The Amendment provides for this to be achieved by a simple endorsement of the licence by the Board at the instance of the new owner and with the agreement of the licensee. Additionally, we have provided for transfer at the Board's discretion in cases where the interest taken by the new owner is not identical with that of the old owner under this same simple endorsement procedure. This Amendment really gives effect to an undertaking given in another place that we would look at this matter again. I think it meets in a rather ingenious way the point which was raised in another place, and in a way which will be completely satisfactory to all concerned. I hope it will be acceptable to your Lordships. I beg to move.

Amendment moved— Page 60, line 37, leave out ("to him").(Lord Hughes.)


I had always found it difficult to understand why a licence should be attached to an individual and not to the land in respect of which it was granted and, as the noble Lord has said, one of the Amendments which I put down, which I do not suppose we can reach to-night, was designed to redress that. But I have no doubt that what he has said will alter the position in regard to my Amendment, and perhaps it will not be necessary for me to move it. I am very grateful to the noble Lord for having met us to this extent.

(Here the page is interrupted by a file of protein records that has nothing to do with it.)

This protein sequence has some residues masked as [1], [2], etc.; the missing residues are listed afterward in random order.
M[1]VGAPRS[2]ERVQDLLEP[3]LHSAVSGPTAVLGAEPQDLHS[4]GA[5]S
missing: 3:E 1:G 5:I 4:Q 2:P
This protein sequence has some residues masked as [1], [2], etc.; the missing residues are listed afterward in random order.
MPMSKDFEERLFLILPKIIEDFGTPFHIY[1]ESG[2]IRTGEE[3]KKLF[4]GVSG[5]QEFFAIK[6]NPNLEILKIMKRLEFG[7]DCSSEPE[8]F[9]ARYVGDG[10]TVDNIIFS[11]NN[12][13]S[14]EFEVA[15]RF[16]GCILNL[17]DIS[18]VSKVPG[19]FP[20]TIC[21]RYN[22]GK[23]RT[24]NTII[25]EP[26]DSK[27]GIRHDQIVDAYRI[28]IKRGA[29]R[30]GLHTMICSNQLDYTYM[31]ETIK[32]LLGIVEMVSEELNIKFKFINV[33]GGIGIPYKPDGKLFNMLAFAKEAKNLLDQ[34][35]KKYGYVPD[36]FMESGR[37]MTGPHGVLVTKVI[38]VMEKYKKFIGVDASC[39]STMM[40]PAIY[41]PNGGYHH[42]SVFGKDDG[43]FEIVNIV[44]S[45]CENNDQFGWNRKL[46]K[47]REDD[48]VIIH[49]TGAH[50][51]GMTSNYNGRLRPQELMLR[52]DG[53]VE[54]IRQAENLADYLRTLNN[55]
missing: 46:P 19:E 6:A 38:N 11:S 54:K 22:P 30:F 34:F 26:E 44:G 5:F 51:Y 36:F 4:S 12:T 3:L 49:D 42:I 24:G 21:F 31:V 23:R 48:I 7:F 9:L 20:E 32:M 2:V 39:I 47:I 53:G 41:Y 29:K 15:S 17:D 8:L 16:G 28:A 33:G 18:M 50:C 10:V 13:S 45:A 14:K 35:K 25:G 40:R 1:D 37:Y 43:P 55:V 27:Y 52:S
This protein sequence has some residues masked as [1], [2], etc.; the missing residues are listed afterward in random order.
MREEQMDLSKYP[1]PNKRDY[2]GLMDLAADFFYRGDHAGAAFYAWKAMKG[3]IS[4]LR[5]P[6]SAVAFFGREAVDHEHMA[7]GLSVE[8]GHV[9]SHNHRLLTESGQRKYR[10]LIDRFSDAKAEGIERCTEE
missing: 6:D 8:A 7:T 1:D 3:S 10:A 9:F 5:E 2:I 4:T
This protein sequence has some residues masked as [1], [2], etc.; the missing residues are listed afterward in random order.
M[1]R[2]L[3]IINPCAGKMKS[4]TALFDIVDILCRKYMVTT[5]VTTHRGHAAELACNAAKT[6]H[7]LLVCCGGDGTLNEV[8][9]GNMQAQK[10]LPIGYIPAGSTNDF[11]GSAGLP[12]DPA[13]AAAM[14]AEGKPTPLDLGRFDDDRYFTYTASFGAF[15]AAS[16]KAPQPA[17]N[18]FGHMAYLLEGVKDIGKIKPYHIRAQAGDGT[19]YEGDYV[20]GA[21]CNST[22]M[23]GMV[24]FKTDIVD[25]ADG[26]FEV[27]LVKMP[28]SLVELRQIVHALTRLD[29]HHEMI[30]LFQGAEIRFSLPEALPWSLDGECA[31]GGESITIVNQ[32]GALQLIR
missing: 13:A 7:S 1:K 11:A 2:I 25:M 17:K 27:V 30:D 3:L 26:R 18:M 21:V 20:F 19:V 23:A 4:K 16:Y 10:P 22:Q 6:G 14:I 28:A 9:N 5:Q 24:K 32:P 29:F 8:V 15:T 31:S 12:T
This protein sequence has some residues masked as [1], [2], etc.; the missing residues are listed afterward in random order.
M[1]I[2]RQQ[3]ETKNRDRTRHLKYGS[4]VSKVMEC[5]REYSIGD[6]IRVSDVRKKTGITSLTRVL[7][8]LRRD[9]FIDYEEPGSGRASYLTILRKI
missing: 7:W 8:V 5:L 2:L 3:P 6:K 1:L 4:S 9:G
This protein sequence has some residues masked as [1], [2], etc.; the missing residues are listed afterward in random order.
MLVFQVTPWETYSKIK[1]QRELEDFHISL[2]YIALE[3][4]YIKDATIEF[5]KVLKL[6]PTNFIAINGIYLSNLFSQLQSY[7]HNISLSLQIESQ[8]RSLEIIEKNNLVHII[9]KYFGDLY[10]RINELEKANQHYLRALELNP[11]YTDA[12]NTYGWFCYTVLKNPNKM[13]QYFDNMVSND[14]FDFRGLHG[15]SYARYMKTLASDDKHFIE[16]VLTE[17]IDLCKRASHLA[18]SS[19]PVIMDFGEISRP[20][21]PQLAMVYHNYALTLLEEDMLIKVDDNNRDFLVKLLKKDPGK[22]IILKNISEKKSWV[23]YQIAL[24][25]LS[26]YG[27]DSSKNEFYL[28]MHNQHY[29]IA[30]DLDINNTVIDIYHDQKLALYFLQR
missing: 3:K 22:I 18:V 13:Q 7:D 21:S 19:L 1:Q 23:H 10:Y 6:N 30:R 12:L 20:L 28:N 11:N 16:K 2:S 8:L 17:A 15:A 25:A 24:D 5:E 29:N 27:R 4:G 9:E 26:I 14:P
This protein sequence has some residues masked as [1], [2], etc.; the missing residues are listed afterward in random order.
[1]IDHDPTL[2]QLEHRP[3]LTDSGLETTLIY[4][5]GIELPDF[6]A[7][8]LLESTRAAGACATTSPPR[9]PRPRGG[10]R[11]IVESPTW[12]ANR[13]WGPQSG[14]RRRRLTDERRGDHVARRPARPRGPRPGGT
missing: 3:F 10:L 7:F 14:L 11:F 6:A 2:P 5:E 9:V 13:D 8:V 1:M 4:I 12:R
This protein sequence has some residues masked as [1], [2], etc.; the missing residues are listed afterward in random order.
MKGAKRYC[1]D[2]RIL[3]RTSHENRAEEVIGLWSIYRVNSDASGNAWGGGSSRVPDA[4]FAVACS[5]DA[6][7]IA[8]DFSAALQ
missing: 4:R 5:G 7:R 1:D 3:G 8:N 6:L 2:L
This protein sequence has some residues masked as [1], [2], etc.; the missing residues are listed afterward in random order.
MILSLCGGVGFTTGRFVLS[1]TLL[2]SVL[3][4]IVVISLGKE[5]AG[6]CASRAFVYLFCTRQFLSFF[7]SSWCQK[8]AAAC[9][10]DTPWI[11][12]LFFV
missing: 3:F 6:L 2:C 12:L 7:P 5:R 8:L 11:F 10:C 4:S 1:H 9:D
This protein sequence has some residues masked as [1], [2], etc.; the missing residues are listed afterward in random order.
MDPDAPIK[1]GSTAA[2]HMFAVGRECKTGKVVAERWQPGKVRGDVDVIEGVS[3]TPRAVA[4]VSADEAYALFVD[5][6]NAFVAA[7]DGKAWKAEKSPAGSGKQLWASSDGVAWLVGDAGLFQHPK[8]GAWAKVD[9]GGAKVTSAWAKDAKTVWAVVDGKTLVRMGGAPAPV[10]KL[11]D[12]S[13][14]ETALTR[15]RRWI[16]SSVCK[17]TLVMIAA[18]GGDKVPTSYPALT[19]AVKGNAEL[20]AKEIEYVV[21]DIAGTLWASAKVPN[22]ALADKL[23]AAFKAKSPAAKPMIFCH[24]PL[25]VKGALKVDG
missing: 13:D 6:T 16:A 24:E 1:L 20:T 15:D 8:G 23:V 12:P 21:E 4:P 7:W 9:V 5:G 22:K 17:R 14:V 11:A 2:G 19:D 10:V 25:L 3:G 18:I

On Question, Amendment agreed to.


I must inform your Lordships that if Amendment No. 45 is agreed to I cannot call No. 46.


I indicated that I was not proposing to move No. 45, as I intended to accept No. 46.

THE EARL OF DUNDEE moved in subsection (2)(b) to omit "on the establishment of a Rural Development Board". The noble Earl said: The noble Lord has very greatly shortened the course of these proceedings by his kind indication in advance that he was prepared, subject to certain qualifications which he will no doubt tell us in a few minutes, to accept this Amendment. This Amendment, No. 46, is the one to which I attach the greatest importance. I would have spoken at some length upon it, but I shall now confine myself to a few very brief remarks in view of the noble Lord's indication that he is willing to accept it.